Pitt expert details history of refugee physicians in the U.S.

Robert Schoen in a black suit

Robert Schoen, chief of the Division of Gastroenterology, Hepatology and Nutrition at the University of Pittsburgh School of Medicine, in conjunction with prominent Holocaust scholar Laurel Leff, a professor of journalism at Northeastern University, has published an article in the Annals of Internal Medicine recounting the history and oppression of Jewish physicians seeking refuge in the United States during WWII.

Barred from practicing medicine in their home countries by the Nazi regime and hoping to find new opportunities, nearly 5,500 Jewish physicians successfully emigrated from Germany, Austria, Czechoslovakia and other European nations to the U.S.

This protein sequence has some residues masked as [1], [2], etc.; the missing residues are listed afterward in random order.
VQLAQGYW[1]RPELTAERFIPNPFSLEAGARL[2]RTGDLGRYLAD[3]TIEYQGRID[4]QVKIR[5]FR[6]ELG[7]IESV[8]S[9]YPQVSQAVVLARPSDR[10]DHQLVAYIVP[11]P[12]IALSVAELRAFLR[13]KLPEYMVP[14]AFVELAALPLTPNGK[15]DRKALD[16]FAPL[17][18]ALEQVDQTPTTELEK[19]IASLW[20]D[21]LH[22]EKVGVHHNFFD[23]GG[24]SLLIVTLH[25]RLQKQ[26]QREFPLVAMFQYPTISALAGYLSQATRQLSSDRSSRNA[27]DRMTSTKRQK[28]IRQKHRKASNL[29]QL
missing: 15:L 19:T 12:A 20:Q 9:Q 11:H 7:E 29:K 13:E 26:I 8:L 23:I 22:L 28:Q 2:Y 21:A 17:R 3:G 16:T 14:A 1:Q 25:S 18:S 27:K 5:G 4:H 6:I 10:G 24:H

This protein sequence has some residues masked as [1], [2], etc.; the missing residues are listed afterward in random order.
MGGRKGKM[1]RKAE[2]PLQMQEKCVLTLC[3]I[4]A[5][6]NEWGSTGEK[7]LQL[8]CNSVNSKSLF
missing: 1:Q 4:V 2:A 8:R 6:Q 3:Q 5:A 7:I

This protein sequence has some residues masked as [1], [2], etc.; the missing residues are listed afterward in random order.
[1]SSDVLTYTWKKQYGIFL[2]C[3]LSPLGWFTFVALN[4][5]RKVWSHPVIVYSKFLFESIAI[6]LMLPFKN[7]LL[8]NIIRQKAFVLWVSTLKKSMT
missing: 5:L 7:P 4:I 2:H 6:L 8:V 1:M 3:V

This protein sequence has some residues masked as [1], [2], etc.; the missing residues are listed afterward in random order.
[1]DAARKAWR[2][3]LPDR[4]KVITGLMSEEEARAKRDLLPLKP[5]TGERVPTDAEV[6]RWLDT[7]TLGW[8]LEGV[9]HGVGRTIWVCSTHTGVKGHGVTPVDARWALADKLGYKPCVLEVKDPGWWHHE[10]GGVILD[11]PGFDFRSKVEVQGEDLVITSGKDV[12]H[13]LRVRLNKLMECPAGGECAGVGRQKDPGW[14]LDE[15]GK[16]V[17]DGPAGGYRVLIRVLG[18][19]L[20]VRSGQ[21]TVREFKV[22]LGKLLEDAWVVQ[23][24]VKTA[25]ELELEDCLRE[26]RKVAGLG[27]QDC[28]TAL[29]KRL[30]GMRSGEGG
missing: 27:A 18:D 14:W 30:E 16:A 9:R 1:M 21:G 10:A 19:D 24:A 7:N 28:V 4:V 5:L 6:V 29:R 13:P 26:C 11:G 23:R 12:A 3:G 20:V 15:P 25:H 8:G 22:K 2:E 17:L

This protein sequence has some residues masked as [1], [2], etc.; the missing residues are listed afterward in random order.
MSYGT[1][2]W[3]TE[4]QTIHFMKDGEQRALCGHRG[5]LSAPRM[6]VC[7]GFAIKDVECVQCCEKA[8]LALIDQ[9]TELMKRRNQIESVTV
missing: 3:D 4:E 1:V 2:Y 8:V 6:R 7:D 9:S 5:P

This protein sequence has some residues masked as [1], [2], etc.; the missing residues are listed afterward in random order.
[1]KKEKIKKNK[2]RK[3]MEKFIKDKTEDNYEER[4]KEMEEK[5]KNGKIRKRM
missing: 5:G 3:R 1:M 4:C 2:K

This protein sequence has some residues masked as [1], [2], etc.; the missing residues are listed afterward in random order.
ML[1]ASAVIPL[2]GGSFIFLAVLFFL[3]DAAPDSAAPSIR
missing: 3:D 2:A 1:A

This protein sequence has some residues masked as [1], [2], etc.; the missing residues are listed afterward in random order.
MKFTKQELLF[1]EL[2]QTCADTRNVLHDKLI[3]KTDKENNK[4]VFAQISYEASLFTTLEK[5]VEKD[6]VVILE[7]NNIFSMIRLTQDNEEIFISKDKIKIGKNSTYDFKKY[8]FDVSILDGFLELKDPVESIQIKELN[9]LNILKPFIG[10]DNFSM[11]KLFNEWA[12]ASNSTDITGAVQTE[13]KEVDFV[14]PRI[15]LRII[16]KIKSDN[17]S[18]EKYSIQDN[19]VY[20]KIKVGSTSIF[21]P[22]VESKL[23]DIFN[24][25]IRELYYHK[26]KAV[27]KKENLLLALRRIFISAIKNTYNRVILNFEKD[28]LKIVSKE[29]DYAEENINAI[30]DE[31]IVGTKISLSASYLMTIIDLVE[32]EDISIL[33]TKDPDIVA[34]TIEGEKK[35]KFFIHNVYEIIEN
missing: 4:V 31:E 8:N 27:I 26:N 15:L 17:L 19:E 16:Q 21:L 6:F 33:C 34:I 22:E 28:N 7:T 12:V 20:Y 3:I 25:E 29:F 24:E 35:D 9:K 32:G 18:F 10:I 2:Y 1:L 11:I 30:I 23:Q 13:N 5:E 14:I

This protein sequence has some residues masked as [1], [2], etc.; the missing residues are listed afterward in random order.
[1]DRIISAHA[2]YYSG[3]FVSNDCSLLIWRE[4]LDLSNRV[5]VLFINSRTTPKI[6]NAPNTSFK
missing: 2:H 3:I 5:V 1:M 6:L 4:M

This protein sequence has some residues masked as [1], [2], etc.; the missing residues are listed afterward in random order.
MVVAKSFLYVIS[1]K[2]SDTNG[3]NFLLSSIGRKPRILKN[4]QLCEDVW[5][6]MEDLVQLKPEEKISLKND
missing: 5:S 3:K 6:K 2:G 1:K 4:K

Many refugees were met with anti-Semitism and restricted from practicing medicine through regulations that prevented them from taking state licensing examinations. Professional medical organizations urged state medical boards to require full citizenship before foreign medical school graduates could take a licensing exam—amounting to, at minimum, a five-year hiatus in employment as the refugees waited for citizenship. Schoen and Leff tell the story of David L. Edsall, a former dean of Harvard Medical School, and his efforts to lobby on behalf of these physicians.